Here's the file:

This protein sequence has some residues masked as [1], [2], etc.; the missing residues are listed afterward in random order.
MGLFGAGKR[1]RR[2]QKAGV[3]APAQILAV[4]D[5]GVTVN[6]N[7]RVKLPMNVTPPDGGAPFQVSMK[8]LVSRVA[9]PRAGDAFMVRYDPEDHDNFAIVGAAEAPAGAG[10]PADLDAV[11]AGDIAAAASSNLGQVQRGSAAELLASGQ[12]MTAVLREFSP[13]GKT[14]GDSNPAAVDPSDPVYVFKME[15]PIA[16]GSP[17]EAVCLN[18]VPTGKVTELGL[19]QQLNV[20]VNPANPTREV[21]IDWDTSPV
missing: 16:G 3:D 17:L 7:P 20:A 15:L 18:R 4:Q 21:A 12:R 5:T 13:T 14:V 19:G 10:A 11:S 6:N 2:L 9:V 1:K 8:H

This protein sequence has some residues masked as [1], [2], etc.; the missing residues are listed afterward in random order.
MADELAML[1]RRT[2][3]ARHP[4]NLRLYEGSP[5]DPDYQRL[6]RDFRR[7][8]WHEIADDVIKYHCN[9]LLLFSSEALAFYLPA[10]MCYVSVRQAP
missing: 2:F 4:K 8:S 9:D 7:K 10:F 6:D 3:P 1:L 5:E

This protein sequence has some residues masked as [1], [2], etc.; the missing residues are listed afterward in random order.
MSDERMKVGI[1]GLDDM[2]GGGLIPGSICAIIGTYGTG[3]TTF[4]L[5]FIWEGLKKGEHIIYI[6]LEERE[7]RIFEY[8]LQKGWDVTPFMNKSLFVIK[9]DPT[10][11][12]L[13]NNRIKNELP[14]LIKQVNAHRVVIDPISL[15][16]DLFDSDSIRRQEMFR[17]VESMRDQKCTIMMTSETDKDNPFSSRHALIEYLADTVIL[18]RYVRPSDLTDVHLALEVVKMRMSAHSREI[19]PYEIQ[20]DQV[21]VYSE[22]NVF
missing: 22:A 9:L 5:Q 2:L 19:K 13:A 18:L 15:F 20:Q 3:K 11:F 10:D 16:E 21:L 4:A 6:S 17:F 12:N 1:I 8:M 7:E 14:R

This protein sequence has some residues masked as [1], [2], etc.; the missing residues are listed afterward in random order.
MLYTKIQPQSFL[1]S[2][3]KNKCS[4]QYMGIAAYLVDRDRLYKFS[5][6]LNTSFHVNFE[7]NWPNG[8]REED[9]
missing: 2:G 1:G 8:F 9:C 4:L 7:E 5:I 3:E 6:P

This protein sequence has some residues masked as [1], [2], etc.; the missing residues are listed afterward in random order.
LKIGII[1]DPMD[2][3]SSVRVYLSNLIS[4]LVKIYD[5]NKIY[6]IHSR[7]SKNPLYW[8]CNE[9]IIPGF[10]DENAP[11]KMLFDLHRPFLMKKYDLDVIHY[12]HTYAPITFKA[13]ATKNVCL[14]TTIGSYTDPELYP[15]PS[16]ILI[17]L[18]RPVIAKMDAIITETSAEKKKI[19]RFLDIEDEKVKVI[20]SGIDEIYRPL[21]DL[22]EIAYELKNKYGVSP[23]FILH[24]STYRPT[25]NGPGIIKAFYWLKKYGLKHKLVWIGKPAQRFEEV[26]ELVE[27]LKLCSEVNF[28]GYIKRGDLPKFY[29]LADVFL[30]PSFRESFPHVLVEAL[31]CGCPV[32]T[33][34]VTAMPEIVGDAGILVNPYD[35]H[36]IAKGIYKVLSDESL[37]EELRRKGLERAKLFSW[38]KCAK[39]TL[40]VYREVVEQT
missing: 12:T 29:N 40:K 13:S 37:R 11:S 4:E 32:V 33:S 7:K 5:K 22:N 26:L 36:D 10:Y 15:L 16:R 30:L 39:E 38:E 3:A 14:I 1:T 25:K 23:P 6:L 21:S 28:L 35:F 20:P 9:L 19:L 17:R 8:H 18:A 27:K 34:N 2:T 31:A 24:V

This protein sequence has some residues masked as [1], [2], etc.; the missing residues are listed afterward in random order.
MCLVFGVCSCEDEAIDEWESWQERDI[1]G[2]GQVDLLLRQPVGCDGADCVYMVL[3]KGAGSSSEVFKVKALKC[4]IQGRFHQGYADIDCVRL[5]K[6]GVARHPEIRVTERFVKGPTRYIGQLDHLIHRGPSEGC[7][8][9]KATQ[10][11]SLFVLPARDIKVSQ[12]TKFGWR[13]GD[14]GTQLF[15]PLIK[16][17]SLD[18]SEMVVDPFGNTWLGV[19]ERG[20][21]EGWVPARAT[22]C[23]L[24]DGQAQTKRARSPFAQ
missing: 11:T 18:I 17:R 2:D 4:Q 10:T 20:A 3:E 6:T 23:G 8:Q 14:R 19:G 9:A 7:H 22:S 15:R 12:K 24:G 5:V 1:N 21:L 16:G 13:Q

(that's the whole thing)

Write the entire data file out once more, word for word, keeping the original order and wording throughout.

This protein sequence has some residues masked as [1], [2], etc.; the missing residues are listed afterward in random order.
MGLFGAGKR[1]RR[2]QKAGV[3]APAQILAV[4]D[5]GVTVN[6]N[7]RVKLPMNVTPPDGGAPFQVSMK[8]LVSRVA[9]PRAGDAFMVRYDPEDHDNFAIVGAAEAPAGAG[10]PADLDAV[11]AGDIAAAASSNLGQVQRGSAAELLASGQ[12]MTAVLREFSP[13]GKT[14]GDSNPAAVDPSDPVYVFKME[15]PIA[16]GSP[17]EAVCLN[18]VPTGKVTELGL[19]QQLNV[20]VNPANPTREV[21]IDWDTSPV
missing: 16:G 3:D 17:L 7:P 20:A 15:L 18:R 4:Q 21:A 12:R 5:T 13:T 14:V 19:G 10:A 11:S 6:N 2:L 9:V 1:K 8:H

This protein sequence has some residues masked as [1], [2], etc.; the missing residues are listed afterward in random order.
MADELAML[1]RRT[2][3]ARHP[4]NLRLYEGSP[5]DPDYQRL[6]RDFRR[7][8]WHEIADDVIKYHCN[9]LLLFSSEALAFYLPA[10]MCYVSVRQAP
missing: 2:F 4:K 8:S 9:D 7:K 10:F 6:D 3:P 1:L 5:E

This protein sequence has some residues masked as [1], [2], etc.; the missing residues are listed afterward in random order.
MSDERMKVGI[1]GLDDM[2]GGGLIPGSICAIIGTYGTG[3]TTF[4]L[5]FIWEGLKKGEHIIYI[6]LEERE[7]RIFEY[8]LQKGWDVTPFMNKSLFVIK[9]DPT[10][11][12]L[13]NNRIKNELP[14]LIKQVNAHRVVIDPISL[15][16]DLFDSDSIRRQEMFR[17]VESMRDQKCTIMMTSETDKDNPFSSRHALIEYLADTVIL[18]RYVRPSDLTDVHLALEVVKMRMSAHSREI[19]PYEIQ[20]DQV[21]VYSE[22]NVF
missing: 22:A 9:L 5:Q 2:L 19:K 13:A 18:L 15:F 20:Q 3:K 11:F 10:D 16:E 21:L 4:A 6:S 17:F 12:N 1:I 8:M 7:E 14:R

This protein sequence has some residues masked as [1], [2], etc.; the missing residues are listed afterward in random order.
MLYTKIQPQSFL[1]S[2][3]KNKCS[4]QYMGIAAYLVDRDRLYKFS[5][6]LNTSFHVNFE[7]NWPNG[8]REED[9]
missing: 2:G 1:G 8:F 9:C 4:L 7:E 5:I 3:E 6:P

This protein sequence has some residues masked as [1], [2], etc.; the missing residues are listed afterward in random order.
LKIGII[1]DPMD[2][3]SSVRVYLSNLIS[4]LVKIYD[5]NKIY[6]IHSR[7]SKNPLYW[8]CNE[9]IIPGF[10]DENAP[11]KMLFDLHRPFLMKKYDLDVIHY[12]HTYAPITFKA[13]ATKNVCL[14]TTIGSYTDPELYP[15]PS[16]ILI[17]L[18]RPVIAKMDAIITETSAEKKKI[19]RFLDIEDEKVKVI[20]SGIDEIYRPL[21]DL[22]EIAYELKNKYGVSP[23]FILH[24]STYRPT[25]NGPGIIKAFYWLKKYGLKHKLVWIGKPAQRFEEV[26]ELVE[27]LKLCSEVNF[28]GYIKRGDLPKFY[29]LADVFL[30]PSFRESFPHVLVEAL[31]CGCPV[32]T[33][34]VTAMPEIVGDAGILVNPYD[35]H[36]IAKGIYKVLSDESL[37]EELRRKGLERAKLFSW[38]KCAK[39]TL[40]VYREVVEQT
missing: 12:T 29:N 40:K 13:S 37:R 11:S 4:E 32:V 33:S 7:K 5:K 22:N 26:L 36:D 10:Y 15:L 16:R 30:L 39:E 38:E 3:A 14:I 1:T 25:K 23:P 6:L 21:S 28:L 35:F 20:P 9:L 19:L 17:R 8:H 18:A 27:K 34:N 2:T 31:A 24:V

This protein sequence has some residues masked as [1], [2], etc.; the missing residues are listed afterward in random order.
MCLVFGVCSCEDEAIDEWESWQERDI[1]G[2]GQVDLLLRQPVGCDGADCVYMVL[3]KGAGSSSEVFKVKALKC[4]IQGRFHQGYADIDCVRL[5]K[6]GVARHPEIRVTERFVKGPTRYIGQLDHLIHRGPSEGC[7][8][9]KATQ[10][11]SLFVLPARDIKVSQ[12]TKFGWR[13]GD[14]GTQLF[15]PLIK[16][17]SLD[18]SEMVVDPFGNTWLGV[19]ERG[20][21]EGWVPARAT[22]C[23]L[24]DGQAQTKRARSPFAQ
missing: 11:T 18:I 17:R 2:D 4:Q 10:T 20:A 3:E 6:T 23:G 8:Q 14:R 19:G 9:A 7:H 22:S 15:R 12:K 24:G 5:V 1:N 21:L 16:G 13:Q